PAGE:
Smartphones and Financial Technology (FinTech) Enable New Mobile Payment Methods

A wide variety of services, technologies and strategies are now competing with conventional cash and credit cards for consumers’ payment needs.
Smartphones as Credit Card Terminals:  Smartphones are being used by merchants and service companies as credit card readers, thanks to technology from companies like Square.  Using a small scanner that plugs into a smartphone, users can process credit cards for a small fee.  Square, for example, makes a device that plugs into the earphone jack of an iPhone or iPad (as well as some other smartphones).  Square quickly developed into one of the world’s most innovative payments companies, adding many levels of tools and services for small business, including debit cards and marketing assistance.  Likewise, PayPal has an iPhone app with transactions for bank accounts or PayPal accounts.  The technology is a boon for small businesses that previously worked only on a cash or check basis.  For example, a plumber can get paid by credit card, on-the-spot, after completing a job.  Like Square, PayPal has also added numerous important tools for business.
Mobile Commerce: Payments via Smartphones (Digital Wallets):  The Google Wallet is an app that enables smartphones to be used to pay for goods and services by waving the phones across readers at checkout counters.  Related apps are available on both the Apple App Store and Google Play.  Users with a Google Wallet account also are able to take advantage of Buy With Google icons on online shopping sites.  Google Wallet account holders simply log into Google, and then do not have to enter shipping addresses or credit card numbers that are already stored in Google Wallet.  Around the world, multiple other mobile payment systems compete with Google and Apple, including Alipay (which originated in China) and Paytm (which originated in India).
Payment via smartphone is fostered by the fact a vast number of consumers are already managing their banking and investment accounts on their phones, keeping tabs on account balances and making transfers as needed.  However, Americans have been slower than people in Asia and parts of Europe in adopting mobile payments.  Challenges include the facts that typical American smartphone users are wary of security issues, and there are already hundreds of millions of credit and debit cards in widespread use across the nation.  U.S. households are very comfortable with using debit cards for day-to-day purchases, and it has been difficult for wireless payment firms to change their habits.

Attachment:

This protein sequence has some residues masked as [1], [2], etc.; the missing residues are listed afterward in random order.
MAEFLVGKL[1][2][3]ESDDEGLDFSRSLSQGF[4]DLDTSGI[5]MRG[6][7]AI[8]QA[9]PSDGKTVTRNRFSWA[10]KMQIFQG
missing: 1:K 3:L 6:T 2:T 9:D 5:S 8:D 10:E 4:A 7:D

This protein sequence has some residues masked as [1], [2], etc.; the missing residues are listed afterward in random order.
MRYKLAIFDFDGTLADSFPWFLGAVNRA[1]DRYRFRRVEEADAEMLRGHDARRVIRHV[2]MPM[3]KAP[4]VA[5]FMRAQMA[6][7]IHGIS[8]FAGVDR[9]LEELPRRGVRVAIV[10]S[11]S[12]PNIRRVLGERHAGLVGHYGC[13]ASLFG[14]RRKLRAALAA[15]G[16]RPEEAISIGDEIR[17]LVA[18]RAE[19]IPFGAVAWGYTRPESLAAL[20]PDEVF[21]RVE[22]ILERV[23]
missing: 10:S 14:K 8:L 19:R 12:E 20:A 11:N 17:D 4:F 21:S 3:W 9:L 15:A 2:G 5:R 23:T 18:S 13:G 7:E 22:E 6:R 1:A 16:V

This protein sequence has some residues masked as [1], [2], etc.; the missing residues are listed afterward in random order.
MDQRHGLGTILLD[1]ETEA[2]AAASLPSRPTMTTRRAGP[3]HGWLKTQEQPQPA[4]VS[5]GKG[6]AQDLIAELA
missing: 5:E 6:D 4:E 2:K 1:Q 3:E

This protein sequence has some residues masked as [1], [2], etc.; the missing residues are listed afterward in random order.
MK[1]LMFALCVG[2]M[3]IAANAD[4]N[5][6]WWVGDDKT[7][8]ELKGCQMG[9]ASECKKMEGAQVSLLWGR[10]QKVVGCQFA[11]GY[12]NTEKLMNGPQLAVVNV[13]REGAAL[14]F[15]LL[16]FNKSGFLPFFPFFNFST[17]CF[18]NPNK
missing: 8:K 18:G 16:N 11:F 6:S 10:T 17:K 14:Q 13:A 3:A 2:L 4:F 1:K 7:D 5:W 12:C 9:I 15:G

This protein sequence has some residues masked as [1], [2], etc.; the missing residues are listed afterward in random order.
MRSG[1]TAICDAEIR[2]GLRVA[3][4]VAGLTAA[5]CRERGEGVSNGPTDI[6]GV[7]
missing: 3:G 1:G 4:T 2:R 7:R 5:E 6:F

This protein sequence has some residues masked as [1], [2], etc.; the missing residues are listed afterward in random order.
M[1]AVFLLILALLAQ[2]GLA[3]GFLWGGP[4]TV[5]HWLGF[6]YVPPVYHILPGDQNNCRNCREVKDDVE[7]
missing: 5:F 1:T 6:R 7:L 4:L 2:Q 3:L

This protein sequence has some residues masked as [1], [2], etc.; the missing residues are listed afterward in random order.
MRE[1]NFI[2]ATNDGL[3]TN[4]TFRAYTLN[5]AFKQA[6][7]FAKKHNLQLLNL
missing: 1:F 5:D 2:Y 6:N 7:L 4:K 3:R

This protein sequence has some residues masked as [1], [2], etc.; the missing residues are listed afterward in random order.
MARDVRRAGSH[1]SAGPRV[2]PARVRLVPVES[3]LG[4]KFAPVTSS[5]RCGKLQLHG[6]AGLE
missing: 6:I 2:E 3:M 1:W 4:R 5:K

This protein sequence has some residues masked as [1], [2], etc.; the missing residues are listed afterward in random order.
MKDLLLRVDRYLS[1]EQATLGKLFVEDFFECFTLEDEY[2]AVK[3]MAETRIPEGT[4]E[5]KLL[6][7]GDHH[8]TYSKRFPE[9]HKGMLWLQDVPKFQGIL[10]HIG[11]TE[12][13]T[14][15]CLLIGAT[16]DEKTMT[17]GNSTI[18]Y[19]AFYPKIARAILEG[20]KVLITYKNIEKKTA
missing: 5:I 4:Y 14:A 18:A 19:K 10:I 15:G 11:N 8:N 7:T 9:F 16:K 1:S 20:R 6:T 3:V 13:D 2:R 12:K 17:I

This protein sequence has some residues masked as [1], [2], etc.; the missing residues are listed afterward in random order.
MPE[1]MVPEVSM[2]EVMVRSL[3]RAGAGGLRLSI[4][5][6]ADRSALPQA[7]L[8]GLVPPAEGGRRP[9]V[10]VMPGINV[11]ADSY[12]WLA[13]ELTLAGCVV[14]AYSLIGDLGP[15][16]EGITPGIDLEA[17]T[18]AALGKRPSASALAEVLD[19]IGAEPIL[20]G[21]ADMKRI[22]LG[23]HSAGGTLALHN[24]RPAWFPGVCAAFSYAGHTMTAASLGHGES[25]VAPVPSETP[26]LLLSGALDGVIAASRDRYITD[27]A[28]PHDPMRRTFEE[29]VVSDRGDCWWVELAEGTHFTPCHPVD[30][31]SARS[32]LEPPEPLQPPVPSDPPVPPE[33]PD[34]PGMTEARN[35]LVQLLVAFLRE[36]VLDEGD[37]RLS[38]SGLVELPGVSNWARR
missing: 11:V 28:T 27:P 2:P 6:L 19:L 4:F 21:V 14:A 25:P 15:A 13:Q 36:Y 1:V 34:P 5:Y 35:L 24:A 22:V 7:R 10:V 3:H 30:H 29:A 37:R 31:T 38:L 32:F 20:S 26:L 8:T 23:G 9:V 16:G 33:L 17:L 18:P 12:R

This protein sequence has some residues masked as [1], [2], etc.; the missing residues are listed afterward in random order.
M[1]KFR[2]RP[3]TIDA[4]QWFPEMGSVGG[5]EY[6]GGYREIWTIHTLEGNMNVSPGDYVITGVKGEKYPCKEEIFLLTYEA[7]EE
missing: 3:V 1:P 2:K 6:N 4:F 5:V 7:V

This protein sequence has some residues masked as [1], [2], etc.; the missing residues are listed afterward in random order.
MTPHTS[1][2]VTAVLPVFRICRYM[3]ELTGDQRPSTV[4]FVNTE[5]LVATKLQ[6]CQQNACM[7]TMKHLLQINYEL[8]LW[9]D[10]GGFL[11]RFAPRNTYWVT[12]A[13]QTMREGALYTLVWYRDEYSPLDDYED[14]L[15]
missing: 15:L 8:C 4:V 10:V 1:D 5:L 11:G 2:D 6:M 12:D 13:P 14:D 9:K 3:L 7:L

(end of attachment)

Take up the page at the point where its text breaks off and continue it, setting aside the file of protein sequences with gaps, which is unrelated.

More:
There are also questions about the fees generated by using mobile phones as payment devices.  Every business involved in a transaction, from the credit card company to the smartphone service provider, wants a piece of the immense potential revenue.  On the other side of the transactions, many retailers and restaurants are anxious to control mobile payments themselves and reduce their transaction costs.
In the U.S., consumers were barely aware of the payment by smartphone concept until 2014, when Apple announced Apple Pay.  Apple Pay users wave their iPhones over sales terminals and their accounts are charged.  (Touchless payment features like this are highly desirable due to the Coronavirus.)  Money can also be sent by text message or by using Apple’s Siri voice-controlled assistant.  Banks pay Apple a tiny fraction of every transaction made.  The technology behind it, developed by Visa and MasterCard, replaces credit card information such as account numbers and expiration dates with unique series of numbers that validates the user’s identity.  Credit card accounts may be linked to Apple Pay by taking a photo of a card or manually entering card information.  Apple promises that credit card information will not be stored on iPhones or on the company’s servers.  The technology also works with the Apple Watch.  Apple has been growing rapidly in popularity on a global basis.
By working with existing payment networks such as MasterCard, Apple is seamlessly entering the payment market.  It doesn’t need to invent a new network or new technology.  It is simply adapting it into the iPhone and pushing it to its vast base of very enthusiastic Apple fans.  The recent introduction of the Apple Card credit card is a logical extension of its brand.
Digital wallets are also evolving to assist the rapidly growing number of consumers who make payments online.  For example, MasterCard offers MasterPass.  This service enables users to set up credit or debit card and shipping information in one secure electronic wallet.  Once a user has filled out a shopping cart at a participating online store, he or she then clicks the “Buy With MasterPass” icon, logs in, and completes the purchase and payment.  The intent is to increase convenience while reducing fraud. 
In China, the potential of the mobile payment market is staggering.  Social media giant Alibaba’s Alipay mobile payment system holds a major share of the Chinese market.  A number of other contenders are attempting to challenge Alipay’s hold, notably major gaming and social media firm Tencent’s Tenpay.  WeChat, a multi-service platform in China that has more than 1 billion users, offers a number of simple payment apps accepted by individuals and businesses throughout the country.